The former Montrealer who brought the Giro d’Italia Grand Tour cycling race to Israel a few years ago has made a landmark donation to McGill University for research into optimizing athletic performance.
Sylvan Adams, who made aliyah in 2015, is giving $29 million for the creation of a sports science institute in the Department of Kinesiology and Physical Education, part of the Faculty of Education, which McGill says will “usher in a new era of world-leading research and discovery in sports science, with the long-term goal of improving elite human performance and promoting healthier living across the human lifespan.”
It’s the largest donation ever to a faculty of education in Canada, the university says.
The Sylvan Adams Sports Science Institute (SASSI) will house laboratories and training areas in a new building near the Montreal Neurological Institute and adjacent to McGill’s Sir Arthur Currie Memorial Gymnasium on Pine Avenue West.
Approximately $24.4 million will be used to build the complex and purchase equipment, while $4.6 million will be allocated to research through grants, conferences, student fellowships, and international exchanges, notably with a similar institute Adams established at Tel Aviv University (TAU) in 2017.
“This contribution will allow McGill researchers and students to develop new insights into sports science education, research and practice, elevate the performance of Canadian athletes and improve our understanding of human health,” said McGill principal Suzanne Fortier.
While the focus will be on elite athletes, the ultimate goal is to advance knowledge of how everyone can benefit from more physically active lives.
The intention is to have McGill and TAU scientists join their respective strengths in physiology, biomechanics, motor control, psychology, nutrition, and molecular biology.
“Collaboration will be one of the key pillars for the success of this institute,” said Dilson Rassier, dean of the Faculty of Education. “This gift from Sylvan Adams will be the catalyst that will enable McGill, TAU and other collaborating universities from around the world to share information and ideas.”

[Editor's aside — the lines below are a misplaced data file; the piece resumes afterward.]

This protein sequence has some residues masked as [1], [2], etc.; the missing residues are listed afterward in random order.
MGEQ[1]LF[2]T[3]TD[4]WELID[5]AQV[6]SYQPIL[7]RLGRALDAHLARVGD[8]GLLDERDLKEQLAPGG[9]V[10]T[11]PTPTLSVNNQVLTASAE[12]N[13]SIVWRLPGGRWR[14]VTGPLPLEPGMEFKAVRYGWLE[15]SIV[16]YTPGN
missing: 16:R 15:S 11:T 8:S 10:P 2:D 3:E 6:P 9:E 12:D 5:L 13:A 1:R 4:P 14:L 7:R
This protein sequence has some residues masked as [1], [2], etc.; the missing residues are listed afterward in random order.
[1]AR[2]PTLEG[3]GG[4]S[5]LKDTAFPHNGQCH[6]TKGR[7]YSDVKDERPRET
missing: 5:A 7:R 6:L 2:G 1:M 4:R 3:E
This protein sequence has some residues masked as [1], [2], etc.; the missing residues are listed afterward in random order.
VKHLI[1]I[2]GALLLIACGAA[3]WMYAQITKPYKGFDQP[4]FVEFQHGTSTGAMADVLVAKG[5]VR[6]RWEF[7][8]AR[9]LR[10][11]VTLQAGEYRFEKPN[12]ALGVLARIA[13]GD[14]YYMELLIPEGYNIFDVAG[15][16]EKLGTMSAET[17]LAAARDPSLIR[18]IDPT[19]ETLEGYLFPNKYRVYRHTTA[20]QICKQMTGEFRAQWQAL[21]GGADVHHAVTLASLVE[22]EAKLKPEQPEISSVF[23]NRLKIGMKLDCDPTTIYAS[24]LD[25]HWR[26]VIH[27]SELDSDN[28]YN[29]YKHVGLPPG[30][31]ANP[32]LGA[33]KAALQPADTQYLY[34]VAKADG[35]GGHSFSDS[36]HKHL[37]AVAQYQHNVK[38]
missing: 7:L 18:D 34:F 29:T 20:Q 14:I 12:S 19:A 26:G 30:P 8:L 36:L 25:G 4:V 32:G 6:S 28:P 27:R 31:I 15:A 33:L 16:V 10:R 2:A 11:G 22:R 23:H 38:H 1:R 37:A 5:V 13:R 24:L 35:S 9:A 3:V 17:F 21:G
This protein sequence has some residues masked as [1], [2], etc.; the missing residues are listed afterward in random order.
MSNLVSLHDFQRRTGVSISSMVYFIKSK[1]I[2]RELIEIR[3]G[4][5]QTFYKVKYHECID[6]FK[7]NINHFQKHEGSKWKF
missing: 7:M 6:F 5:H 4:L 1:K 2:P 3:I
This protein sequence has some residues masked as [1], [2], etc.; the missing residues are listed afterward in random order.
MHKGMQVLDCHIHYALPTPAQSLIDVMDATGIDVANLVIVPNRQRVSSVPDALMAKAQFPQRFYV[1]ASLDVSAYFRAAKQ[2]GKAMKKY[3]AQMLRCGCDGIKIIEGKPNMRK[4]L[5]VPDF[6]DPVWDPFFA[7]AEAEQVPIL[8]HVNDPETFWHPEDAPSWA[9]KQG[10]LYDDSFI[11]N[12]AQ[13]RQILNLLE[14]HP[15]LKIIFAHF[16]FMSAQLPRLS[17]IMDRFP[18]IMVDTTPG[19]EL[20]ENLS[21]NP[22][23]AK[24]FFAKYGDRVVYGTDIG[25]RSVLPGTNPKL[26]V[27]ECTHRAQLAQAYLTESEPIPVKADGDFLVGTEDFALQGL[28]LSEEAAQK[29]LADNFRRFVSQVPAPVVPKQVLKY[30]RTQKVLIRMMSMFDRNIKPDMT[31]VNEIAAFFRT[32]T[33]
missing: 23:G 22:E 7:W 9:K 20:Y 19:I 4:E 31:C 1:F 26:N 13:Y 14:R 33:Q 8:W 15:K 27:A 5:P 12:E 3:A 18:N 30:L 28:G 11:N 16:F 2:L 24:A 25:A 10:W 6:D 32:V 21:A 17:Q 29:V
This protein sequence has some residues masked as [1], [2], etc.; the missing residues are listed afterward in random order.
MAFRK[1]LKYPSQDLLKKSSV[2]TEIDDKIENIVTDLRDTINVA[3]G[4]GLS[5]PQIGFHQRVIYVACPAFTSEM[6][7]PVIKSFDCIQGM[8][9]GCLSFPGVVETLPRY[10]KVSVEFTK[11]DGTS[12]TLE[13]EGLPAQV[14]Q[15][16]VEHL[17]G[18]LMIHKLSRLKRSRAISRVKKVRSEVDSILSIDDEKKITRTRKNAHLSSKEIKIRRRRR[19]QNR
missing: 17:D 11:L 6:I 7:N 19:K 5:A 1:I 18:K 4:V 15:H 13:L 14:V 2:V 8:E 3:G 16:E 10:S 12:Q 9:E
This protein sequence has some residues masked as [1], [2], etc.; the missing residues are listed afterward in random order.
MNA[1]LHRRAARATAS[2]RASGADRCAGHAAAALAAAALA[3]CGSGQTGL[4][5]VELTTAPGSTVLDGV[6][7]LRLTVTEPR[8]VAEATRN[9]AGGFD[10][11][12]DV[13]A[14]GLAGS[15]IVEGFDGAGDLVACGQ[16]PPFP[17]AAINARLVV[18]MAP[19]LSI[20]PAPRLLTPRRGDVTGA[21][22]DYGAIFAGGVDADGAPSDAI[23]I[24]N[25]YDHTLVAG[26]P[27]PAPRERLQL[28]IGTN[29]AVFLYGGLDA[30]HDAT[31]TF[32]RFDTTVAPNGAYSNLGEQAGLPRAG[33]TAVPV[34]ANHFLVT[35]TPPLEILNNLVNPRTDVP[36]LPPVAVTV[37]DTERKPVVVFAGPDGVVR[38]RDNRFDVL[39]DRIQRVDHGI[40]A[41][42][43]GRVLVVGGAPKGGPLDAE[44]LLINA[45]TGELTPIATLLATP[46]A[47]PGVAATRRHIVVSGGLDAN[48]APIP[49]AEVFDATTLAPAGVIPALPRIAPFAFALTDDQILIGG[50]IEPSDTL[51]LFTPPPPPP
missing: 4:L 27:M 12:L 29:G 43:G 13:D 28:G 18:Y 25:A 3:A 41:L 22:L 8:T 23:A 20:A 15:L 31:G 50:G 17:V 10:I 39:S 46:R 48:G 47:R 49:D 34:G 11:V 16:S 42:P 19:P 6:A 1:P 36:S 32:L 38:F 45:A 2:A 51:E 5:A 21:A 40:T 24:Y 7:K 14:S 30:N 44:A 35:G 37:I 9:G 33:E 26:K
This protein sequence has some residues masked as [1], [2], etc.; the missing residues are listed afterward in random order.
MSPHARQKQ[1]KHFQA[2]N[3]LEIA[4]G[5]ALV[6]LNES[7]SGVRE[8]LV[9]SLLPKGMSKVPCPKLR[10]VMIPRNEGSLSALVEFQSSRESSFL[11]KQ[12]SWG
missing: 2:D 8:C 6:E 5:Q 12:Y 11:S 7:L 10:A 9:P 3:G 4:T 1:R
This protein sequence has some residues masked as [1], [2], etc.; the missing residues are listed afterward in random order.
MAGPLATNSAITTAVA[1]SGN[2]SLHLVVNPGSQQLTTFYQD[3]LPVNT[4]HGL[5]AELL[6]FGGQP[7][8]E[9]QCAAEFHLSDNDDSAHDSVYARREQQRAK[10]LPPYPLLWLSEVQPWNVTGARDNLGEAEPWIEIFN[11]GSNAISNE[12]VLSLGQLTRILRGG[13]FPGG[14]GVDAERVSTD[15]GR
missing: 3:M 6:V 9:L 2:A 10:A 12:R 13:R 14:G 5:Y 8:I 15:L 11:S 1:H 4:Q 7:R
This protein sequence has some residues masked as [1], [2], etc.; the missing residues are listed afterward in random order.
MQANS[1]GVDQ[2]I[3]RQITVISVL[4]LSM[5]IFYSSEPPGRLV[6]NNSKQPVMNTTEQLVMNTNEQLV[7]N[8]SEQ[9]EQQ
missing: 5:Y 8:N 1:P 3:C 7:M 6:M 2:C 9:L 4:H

Two research grants of US$20,000 each will be awarded annually to projects in which the principal investigators are from both McGill and TAU.
Tel Aviv University Canada’s CEO for Ottawa, Quebec and Atlantic Canada Sharon Fraenkel said, “Having seeing the development of the Sylvan Adams Sports Institute at TAU since 2017, I look forward to seeing the positive impact resulting from sharing information and collaboration of two world-renowned institutions.
“Sylvan Adams’s vision in expanding this important program to two top universities no doubt will increase TAU’s presence on the world stage and play a key role in promoting Israel as a scientific world leader.”
Before immigrating to Israel, Adams headed one of Canada’s largest real estate companies, Iberville Developments, and was an outstanding amateur cyclist in his age category, winning multiple Quebec and Canadian masters titles. In 2017, he captured the World Masters Championship in Manchester, England.
He co-founded and owns Israel’s first professional cycling team, which competes in the top-tier UCI World Tour and this year was renamed Israel-Premier Tech, reflecting a new partnership with the Quebec-based company.
Besides trying to get Egypt, Saudi Arabia and the United Arab Emirates on board with Israel to make a bid to co-host the 2030 FIFA World Cup, Adams is behind the first Middle Eastern Regional Ironman Championship, to be held in Tiberias in November.
In 2015, the now 63-year-old billionaire signed the Giving Pledge established by Warren Buffet and Bill Gates which commits the ultra-rich to giving away the majority of their wealth to charitable causes.
The Montreal Jewish community has benefited handsomely: Sylvan Adams’s name graces the YM-YHWA, Herzliah High School and the Segal Centre for Performing Arts, among other institutions, in recognition of multimillion-dollar gifts.
At the TAU Sylvan Adams Sports Institute, the only one of its kind in Israel, academics work with athletes and coaches in applying the latest science to athletic training. Among its facilities is a “hypoxic hotel,” a sleep lab simulating high-altitude conditions.
At the inauguration of its expansion this spring, Adams said, “This is not just an academic project… the idea is to be a cutting-edge facility that will enable tiny Israel to be the start-up sporting nation.”
He believes Israelis’ genius for innovation can benefit sports just as it has in so many other fields, and he makes no secret of his hopes the TAU centre will bolster Israel’s Olympic medal hopes.
Since making aliyah, Adams has devoted himself to promoting—and funding—Israel internationally through events that have worldwide audiences. His calling card identifies him as “self-appointed ambassador at large for the State of Israel.”
In a video, Adams said he calls what he is doing “sports diplomacy” that demonstrates that Israel is “a normal, modern Western country that is open, tolerant, diverse, free and democratic.”
He adds, “the beauty of being self-appointed is that you can’t get fired.”